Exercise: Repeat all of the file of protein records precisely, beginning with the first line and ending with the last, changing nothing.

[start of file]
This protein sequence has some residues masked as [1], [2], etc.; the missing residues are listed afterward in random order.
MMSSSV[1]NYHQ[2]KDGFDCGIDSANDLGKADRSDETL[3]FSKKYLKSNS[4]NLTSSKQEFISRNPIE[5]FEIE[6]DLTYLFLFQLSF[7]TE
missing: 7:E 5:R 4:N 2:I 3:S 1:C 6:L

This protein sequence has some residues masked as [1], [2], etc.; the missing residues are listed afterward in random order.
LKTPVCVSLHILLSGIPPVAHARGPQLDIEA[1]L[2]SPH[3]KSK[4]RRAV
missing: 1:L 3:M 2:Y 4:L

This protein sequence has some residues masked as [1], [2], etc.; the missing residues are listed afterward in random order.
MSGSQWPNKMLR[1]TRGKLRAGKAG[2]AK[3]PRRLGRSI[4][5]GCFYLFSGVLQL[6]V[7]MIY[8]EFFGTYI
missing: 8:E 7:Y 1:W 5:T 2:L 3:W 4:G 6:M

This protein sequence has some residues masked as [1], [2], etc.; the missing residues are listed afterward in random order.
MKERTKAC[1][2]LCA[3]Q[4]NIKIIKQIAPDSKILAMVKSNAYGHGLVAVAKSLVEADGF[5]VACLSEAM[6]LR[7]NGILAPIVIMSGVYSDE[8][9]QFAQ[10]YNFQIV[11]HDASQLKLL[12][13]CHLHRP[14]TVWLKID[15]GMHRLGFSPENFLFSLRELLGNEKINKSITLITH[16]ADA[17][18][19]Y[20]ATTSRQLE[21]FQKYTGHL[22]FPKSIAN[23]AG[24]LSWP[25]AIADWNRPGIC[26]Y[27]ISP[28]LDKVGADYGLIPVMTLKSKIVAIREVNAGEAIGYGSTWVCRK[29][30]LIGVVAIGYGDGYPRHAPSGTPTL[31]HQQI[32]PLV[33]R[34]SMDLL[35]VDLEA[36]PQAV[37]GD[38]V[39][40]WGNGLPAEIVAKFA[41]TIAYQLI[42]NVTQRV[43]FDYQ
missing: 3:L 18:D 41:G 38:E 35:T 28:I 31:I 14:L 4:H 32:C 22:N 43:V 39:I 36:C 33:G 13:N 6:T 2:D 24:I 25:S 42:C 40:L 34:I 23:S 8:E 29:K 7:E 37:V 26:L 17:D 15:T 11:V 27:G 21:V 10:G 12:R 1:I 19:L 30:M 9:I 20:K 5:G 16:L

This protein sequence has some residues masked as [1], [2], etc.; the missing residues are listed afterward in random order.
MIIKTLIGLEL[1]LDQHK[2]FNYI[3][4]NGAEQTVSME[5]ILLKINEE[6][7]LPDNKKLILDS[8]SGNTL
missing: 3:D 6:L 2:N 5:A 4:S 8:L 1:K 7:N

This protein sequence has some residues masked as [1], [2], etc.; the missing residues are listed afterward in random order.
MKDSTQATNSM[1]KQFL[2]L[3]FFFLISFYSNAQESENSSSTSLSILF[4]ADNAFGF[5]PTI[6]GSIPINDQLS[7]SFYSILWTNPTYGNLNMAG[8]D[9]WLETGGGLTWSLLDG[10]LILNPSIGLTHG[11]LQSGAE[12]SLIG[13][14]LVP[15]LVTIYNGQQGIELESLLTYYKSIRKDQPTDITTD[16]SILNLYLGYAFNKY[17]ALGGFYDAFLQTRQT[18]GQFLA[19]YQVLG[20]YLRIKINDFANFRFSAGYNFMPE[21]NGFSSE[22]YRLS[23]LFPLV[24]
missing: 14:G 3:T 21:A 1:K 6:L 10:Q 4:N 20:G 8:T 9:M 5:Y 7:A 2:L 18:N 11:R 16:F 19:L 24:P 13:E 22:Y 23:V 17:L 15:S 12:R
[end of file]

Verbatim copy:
This protein sequence has some residues masked as [1], [2], etc.; the missing residues are listed afterward in random order.
MMSSSV[1]NYHQ[2]KDGFDCGIDSANDLGKADRSDETL[3]FSKKYLKSNS[4]NLTSSKQEFISRNPIE[5]FEIE[6]DLTYLFLFQLSF[7]TE
missing: 7:E 5:R 4:N 2:I 3:S 1:C 6:L

This protein sequence has some residues masked as [1], [2], etc.; the missing residues are listed afterward in random order.
LKTPVCVSLHILLSGIPPVAHARGPQLDIEA[1]L[2]SPH[3]KSK[4]RRAV
missing: 1:L 3:M 2:Y 4:L

This protein sequence has some residues masked as [1], [2], etc.; the missing residues are listed afterward in random order.
MSGSQWPNKMLR[1]TRGKLRAGKAG[2]AK[3]PRRLGRSI[4][5]GCFYLFSGVLQL[6]V[7]MIY[8]EFFGTYI
missing: 8:E 7:Y 1:W 5:T 2:L 3:W 4:G 6:M

This protein sequence has some residues masked as [1], [2], etc.; the missing residues are listed afterward in random order.
MKERTKAC[1][2]LCA[3]Q[4]NIKIIKQIAPDSKILAMVKSNAYGHGLVAVAKSLVEADGF[5]VACLSEAM[6]LR[7]NGILAPIVIMSGVYSDE[8][9]QFAQ[10]YNFQIV[11]HDASQLKLL[12][13]CHLHRP[14]TVWLKID[15]GMHRLGFSPENFLFSLRELLGNEKINKSITLITH[16]ADA[17][18][19]Y[20]ATTSRQLE[21]FQKYTGHL[22]FPKSIAN[23]AG[24]LSWP[25]AIADWNRPGIC[26]Y[27]ISP[28]LDKVGADYGLIPVMTLKSKIVAIREVNAGEAIGYGSTWVCRK[29][30]LIGVVAIGYGDGYPRHAPSGTPTL[31]HQQI[32]PLV[33]R[34]SMDLL[35]VDLEA[36]PQAV[37]GD[38]V[39][40]WGNGLPAEIVAKFA[41]TIAYQLI[42]NVTQRV[43]FDYQ
missing: 3:L 18:D 41:G 38:E 35:T 28:I 31:I 14:L 4:H 32:C 22:N 43:V 39:I 36:C 33:G 13:N 6:T 2:D 24:I 25:S 42:C 40:L 34:I 23:S 8:E 29:K 7:E 37:V 26:L 17:D 15:T 11:V 27:G 21:V 10:G 12:R 1:I 19:L 30:M 9:I 20:K 5:G 16:L

This protein sequence has some residues masked as [1], [2], etc.; the missing residues are listed afterward in random order.
MIIKTLIGLEL[1]LDQHK[2]FNYI[3][4]NGAEQTVSME[5]ILLKINEE[6][7]LPDNKKLILDS[8]SGNTL
missing: 3:D 6:L 2:N 5:A 4:S 8:L 1:K 7:N

This protein sequence has some residues masked as [1], [2], etc.; the missing residues are listed afterward in random order.
MKDSTQATNSM[1]KQFL[2]L[3]FFFLISFYSNAQESENSSSTSLSILF[4]ADNAFGF[5]PTI[6]GSIPINDQLS[7]SFYSILWTNPTYGNLNMAG[8]D[9]WLETGGGLTWSLLDG[10]LILNPSIGLTHG[11]LQSGAE[12]SLIG[13][14]LVP[15]LVTIYNGQQGIELESLLTYYKSIRKDQPTDITTD[16]SILNLYLGYAFNKY[17]ALGGFYDAFLQTRQT[18]GQFLA[19]YQVLG[20]YLRIKINDFANFRFSAGYNFMPE[21]NGFSSE[22]YRLS[23]LFPLV[24]
missing: 14:G 3:T 21:A 1:K 6:L 10:Q 4:N 20:G 8:T 9:M 5:Y 7:A 2:L 18:N 11:R 16:F 19:L 24:P 13:E 22:Y 23:V 17:L 15:S 12:R